Black-white wage gaps are worse today than in 2000

This week, my colleagues hosted a discussion on the policies that the 2020 presidential candidates should focus on in order to help black workers in the economy. One of the challenges that the presidential candidates should discuss is how to reduce the black–white wage gap—which has stubbornly persisted over the last four decades. Black-white wage gaps are large and have gotten worse in the last 20 years.

The latest findings on wage growth as documented in EPI’s State of Working America Wages 2019 report indicate wages in general are slowly improving with the growing economy, but wage inequality has grown and wage gaps have persisted, and in some cases, worsened. In this post, I will highlight the worsening black-white wage gap and look at it from multiple dimensions. Since 2000, by any way it’s measured, the wage gap between black and white workers has grown significantly.

The figure below compares wages for black and white workers over the last 19 years, highlighting the gaps in wages in 2000, the last time the economy was closest to full employment, 2007, the last business cycle peak before the Great Recession, and 2019, the latest data available. Against these benchmarks, I illustrated the growth in the average gap, the gap for low-, middle-, and high-wage workers, the gap for workers with a high school diploma, a college degree, and an advanced degree, and a regression-adjusted wage gap (controlling for age, gender, education, and region).

Figure A

Black–white wage gaps widen across multiple measures: Black–white wages gaps at different points in the wage distribution, by education, and regression-based, 2000, 2007, and 2019

2000 2007 2019
Average 21.8% 23.5% 26.5%
10th percentile 6.2% 8.7% 9.0%
Median 20.8% 22.3% 24.4%
95th percentile 28.0% 28.3% 34.7%
 High school 15.3% 17.4% 18.3%
 College 17.2% 19.2% 22.5%
 Advanced degree 12.5% 16.7% 17.6%
Regression-based 10.2% 12.2% 14.9%
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The data below can be saved or copied directly into Excel.

Notes: Sample based on all workers ages 16 and older. The xth-percentile wage is the wage at which x% of wage earners earn less and (100-x)% earn more. Educational attainment is based on mutually exclusive categories: e.g., high school is high school only, etc. Similar results are found for those with less than high school or some college. The regression-adjusted black–white wage gap controls for education, age, gender, and region.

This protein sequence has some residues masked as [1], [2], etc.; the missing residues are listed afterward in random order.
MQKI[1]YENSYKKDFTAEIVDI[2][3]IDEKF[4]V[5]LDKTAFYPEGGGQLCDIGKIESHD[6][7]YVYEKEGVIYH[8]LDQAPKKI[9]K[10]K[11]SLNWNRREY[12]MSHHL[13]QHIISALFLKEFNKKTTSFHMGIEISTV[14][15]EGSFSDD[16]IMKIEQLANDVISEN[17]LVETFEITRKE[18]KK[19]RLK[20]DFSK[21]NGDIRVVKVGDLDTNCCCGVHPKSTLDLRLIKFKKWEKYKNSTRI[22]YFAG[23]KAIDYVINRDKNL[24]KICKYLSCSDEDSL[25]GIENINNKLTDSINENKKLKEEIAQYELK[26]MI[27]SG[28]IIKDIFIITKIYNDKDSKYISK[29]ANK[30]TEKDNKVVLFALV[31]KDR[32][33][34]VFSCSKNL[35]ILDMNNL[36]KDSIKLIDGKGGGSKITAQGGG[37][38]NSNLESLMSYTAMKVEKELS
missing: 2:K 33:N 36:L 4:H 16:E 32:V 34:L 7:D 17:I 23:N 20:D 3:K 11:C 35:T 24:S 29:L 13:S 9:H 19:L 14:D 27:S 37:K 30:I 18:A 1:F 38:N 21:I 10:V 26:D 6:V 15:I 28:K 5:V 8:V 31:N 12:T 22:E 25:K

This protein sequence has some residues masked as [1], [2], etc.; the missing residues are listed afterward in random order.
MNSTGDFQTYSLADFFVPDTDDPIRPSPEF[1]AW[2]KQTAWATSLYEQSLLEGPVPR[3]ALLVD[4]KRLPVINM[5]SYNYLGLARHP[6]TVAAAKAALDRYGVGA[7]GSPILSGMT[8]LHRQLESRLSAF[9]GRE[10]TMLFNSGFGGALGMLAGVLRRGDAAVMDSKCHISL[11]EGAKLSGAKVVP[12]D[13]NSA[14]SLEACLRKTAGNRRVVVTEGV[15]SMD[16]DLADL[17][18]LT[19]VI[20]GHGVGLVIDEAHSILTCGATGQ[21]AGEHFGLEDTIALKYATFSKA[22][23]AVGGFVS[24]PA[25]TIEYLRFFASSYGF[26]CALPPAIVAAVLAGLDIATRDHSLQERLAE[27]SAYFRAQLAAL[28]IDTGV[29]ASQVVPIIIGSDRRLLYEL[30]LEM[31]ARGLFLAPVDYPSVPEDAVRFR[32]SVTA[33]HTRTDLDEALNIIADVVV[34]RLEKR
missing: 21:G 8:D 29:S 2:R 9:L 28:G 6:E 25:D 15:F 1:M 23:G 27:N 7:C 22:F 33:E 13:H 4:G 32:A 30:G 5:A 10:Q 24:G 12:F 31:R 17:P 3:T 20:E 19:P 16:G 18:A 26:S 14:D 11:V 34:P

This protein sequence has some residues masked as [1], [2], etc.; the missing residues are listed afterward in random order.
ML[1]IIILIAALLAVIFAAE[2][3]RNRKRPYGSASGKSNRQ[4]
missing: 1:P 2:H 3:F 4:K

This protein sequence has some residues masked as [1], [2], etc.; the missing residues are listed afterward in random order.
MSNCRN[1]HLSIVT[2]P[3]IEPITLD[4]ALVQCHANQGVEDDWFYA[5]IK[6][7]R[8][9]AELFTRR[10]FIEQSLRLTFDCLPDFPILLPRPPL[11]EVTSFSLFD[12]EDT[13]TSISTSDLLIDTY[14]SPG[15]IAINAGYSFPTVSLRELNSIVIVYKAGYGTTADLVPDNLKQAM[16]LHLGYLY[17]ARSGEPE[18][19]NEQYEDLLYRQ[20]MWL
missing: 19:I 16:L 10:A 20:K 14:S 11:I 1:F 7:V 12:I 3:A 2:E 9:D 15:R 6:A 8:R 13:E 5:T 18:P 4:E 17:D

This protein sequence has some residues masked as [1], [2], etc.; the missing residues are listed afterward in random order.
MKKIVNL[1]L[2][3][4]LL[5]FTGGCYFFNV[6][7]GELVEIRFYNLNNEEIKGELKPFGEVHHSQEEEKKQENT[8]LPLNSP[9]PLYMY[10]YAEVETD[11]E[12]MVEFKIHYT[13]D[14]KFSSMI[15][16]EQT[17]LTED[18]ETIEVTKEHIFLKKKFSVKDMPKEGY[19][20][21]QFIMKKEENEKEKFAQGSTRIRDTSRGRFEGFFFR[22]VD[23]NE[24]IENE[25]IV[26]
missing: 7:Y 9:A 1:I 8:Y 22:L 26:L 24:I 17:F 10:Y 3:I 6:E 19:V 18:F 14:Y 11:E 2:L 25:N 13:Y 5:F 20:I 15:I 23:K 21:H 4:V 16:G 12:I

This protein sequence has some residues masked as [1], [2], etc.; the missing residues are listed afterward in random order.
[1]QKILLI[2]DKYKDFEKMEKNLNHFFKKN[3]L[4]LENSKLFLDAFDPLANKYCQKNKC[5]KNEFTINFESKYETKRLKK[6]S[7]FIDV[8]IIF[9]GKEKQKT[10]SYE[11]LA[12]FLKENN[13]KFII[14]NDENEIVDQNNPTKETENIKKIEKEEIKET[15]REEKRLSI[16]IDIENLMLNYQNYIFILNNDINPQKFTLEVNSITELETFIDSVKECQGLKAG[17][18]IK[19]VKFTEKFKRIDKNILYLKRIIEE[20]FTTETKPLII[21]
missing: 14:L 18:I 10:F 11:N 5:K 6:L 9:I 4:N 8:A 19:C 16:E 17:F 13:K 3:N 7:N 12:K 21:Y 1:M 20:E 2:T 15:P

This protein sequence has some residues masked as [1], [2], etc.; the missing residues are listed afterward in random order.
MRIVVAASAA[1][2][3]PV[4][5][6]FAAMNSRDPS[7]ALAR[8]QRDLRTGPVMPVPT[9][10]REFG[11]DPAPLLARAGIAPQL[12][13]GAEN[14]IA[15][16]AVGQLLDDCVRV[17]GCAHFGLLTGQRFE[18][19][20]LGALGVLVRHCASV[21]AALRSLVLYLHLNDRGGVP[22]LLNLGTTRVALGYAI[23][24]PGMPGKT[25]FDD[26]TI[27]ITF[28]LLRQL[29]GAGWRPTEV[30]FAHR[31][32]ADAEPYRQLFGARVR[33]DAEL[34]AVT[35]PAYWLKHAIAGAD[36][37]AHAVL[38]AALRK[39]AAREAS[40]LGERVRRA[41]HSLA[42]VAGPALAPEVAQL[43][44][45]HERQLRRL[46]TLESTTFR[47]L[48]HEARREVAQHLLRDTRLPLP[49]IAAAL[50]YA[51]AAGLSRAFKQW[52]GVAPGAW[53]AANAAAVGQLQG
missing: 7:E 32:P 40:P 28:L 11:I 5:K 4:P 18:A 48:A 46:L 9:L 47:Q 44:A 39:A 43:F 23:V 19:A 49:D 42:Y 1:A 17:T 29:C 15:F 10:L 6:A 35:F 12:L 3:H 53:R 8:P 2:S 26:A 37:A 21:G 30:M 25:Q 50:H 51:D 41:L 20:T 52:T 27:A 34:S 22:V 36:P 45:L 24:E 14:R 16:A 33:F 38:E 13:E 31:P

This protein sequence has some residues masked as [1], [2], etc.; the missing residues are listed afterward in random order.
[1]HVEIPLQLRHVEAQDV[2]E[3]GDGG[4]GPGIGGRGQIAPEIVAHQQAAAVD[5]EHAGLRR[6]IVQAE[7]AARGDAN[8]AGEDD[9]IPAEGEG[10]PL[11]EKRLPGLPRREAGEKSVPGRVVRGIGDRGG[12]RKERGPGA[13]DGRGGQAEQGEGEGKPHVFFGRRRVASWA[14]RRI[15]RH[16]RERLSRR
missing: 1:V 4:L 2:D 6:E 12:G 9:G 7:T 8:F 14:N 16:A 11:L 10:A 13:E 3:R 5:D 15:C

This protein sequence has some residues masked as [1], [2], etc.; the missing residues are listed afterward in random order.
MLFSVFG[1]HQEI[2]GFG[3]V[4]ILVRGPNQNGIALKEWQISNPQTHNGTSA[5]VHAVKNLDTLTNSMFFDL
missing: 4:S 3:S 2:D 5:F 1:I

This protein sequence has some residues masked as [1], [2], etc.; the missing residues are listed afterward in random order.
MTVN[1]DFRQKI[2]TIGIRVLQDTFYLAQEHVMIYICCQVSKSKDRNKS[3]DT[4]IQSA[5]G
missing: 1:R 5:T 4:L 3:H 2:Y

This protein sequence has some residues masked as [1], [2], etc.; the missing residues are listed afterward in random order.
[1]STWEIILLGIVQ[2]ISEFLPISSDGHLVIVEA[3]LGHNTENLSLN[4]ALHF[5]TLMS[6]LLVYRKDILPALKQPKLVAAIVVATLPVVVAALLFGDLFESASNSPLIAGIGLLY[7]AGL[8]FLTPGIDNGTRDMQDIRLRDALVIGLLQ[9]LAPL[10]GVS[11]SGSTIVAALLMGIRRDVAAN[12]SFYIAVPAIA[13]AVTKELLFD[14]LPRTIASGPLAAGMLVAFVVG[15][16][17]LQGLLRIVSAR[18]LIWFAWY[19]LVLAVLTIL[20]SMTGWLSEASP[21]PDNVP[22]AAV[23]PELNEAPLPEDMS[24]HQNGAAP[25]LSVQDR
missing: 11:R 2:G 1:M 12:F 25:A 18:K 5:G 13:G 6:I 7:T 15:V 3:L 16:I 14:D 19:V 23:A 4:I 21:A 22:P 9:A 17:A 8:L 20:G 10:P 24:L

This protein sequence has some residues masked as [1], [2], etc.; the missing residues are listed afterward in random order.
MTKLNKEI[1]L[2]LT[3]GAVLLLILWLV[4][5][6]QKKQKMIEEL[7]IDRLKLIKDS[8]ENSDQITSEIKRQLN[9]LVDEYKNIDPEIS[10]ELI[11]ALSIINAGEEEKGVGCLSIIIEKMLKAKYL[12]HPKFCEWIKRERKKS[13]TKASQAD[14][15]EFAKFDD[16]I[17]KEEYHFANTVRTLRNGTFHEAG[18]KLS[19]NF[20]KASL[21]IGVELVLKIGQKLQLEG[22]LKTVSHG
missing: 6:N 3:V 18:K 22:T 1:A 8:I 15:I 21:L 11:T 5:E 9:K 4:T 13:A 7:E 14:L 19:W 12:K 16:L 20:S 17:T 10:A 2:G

Source: Author’s analysis of EPI Current Population Survey Extracts, Version 1.0 (2020),

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The black–white wage gap is smallest at the bottom of the wage distribution, where the minimum wage serves as a wage floor. The largest black–white wage gap as well as the one with the most growth since the Great Recession, is found at the top of the wage distribution, explained in part by the pulling away of top earners generally as well as continued occupational segregation, the disproportionate likelihood for white workers to occupy positions in the highest-wage professions.

It’s clear from the figure that education is not a panacea for closing these wage gaps. Again, this should not be shocking, as increased equality of educational access—as laudable a goal as it is—has been shown to have only small effects on class-based wage inequality, and racial wealth gaps have been almost entirely unmoved by a narrowing of the black–white college attainment gap, as demonstrated by William Darity Jr. and others.